I like Facebook. I spend waaaaaay more time than is good for me on there. It’s definitely more user-friendly and easier to work than the often-headache inducing (and, like Darren Anderton, permanently crocked) MySpace. There’s certainly a lot of unexplored potential. But I can’t see it changing the world: it’s just currently the market leader in what it does, and what it does, it does well.
But the site still feels like a distraction rather than a necessity. It doesn’t actually do anything. Actually let me rephrase that: it doesn’t do anything I currently find useful.
It’s not Google, in terms of searching. It’s not wordpress, or even blogger in terms of blogging – if I’m blogging, then it’s intended for the whole world, not just friends. While I can import blog posts from here, it’s more a way of letting friends know I’m actually writing something (which, face it, hasn’t been happening much of late) than driving up traffic, and isn’t technorati when it comes to sifting through relevant blog posts.
If there’s an RSS-collating tool I’ve yet to find it. Even then, it’ll have to do a lot to supplant netvibes or Google Reader in my affections. The groups are too arbitrary, too saturated, have little quality control and, with the exception of the I’m Sorry I Haven’t a Clue Appreciation society, there doesn’t appear to be any definite ones for certain fan areas. I’ve joined about four Exeter City related groups, but none of them reach the level of the dedicated fan site, Exeweb.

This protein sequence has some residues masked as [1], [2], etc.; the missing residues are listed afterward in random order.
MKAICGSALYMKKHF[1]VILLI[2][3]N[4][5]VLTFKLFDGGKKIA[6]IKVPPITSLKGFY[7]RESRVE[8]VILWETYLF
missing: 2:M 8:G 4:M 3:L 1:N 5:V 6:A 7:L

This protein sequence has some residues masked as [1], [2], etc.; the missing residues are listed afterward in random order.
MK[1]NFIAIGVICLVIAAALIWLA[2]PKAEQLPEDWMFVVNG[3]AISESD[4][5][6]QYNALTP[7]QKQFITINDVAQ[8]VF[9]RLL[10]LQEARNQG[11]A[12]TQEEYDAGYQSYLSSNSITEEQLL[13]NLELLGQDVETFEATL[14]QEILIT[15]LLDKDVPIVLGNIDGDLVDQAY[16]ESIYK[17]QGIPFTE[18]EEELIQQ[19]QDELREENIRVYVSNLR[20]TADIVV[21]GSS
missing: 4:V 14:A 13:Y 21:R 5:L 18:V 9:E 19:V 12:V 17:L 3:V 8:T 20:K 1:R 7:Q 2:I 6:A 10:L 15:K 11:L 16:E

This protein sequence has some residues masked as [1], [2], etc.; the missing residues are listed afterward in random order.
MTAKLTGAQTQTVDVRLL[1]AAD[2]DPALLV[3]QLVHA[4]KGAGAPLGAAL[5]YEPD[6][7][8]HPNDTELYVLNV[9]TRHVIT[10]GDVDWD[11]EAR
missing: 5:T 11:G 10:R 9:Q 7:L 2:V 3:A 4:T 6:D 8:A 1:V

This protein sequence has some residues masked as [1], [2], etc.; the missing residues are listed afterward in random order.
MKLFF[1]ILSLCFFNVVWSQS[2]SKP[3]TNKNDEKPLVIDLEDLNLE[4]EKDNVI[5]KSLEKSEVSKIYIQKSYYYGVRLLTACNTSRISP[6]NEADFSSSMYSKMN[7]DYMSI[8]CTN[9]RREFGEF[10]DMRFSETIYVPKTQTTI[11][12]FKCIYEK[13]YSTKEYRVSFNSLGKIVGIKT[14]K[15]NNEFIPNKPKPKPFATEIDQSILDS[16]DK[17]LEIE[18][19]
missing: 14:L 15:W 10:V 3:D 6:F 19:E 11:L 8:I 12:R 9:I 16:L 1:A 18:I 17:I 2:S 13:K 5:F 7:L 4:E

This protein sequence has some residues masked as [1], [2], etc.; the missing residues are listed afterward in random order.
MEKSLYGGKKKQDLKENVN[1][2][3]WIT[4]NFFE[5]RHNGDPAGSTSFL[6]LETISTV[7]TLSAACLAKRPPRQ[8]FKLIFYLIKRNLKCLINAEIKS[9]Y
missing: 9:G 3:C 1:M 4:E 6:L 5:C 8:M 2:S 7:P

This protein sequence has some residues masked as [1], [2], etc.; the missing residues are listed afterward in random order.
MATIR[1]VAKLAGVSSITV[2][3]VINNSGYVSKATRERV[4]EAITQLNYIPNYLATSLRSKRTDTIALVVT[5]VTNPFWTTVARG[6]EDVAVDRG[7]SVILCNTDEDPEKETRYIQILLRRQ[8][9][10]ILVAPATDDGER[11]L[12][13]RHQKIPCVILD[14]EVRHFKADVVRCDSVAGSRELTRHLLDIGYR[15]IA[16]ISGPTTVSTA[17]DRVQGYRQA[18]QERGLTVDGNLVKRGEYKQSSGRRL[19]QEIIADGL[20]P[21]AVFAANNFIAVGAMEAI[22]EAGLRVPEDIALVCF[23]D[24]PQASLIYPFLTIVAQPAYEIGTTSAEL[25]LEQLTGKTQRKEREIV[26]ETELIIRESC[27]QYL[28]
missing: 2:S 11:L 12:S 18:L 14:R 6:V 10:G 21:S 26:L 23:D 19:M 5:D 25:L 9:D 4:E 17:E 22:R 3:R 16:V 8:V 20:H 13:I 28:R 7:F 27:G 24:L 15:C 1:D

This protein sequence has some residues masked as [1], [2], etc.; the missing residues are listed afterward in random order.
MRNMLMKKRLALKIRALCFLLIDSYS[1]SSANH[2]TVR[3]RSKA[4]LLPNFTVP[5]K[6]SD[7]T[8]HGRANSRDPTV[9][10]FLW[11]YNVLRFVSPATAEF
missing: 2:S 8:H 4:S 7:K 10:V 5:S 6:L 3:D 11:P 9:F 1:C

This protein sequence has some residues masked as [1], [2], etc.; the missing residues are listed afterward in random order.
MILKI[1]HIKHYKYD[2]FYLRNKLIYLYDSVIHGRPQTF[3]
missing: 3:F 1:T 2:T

It can be useful for tracking people down for stories, or for info on a particular event. It is a fantastic way to keep in touch with friends. But there’s plenty of other reasons I use the net and it doesn’t come anywhere near providing any kind of competition for these.
And because the service is more social than crossing the work/play divide, it’s vulnerable to crisp syndrome. If Myspace was Golden Wonder, and Friends Reunited Smith Salt n Shake, the Facebook it currently Walkers. Chances are it’ll still be around and popular for years to come, but when somebody comes up with the social networking equivalent of Pringles (and its only a matter of time before that happens) then it’ll suffer.
To continue the food analogy, if Facebook is to become the internet equivalent of a Heinz or Coca-Cola style brand (something that Google currently is), then it needs to come up with something extra to make sure it’s not surpassed, something that makes people say, ‘Yeah, there are other networking sites out there, but I’m sticking with this one.’ I’m not convinced its reached that stage yet.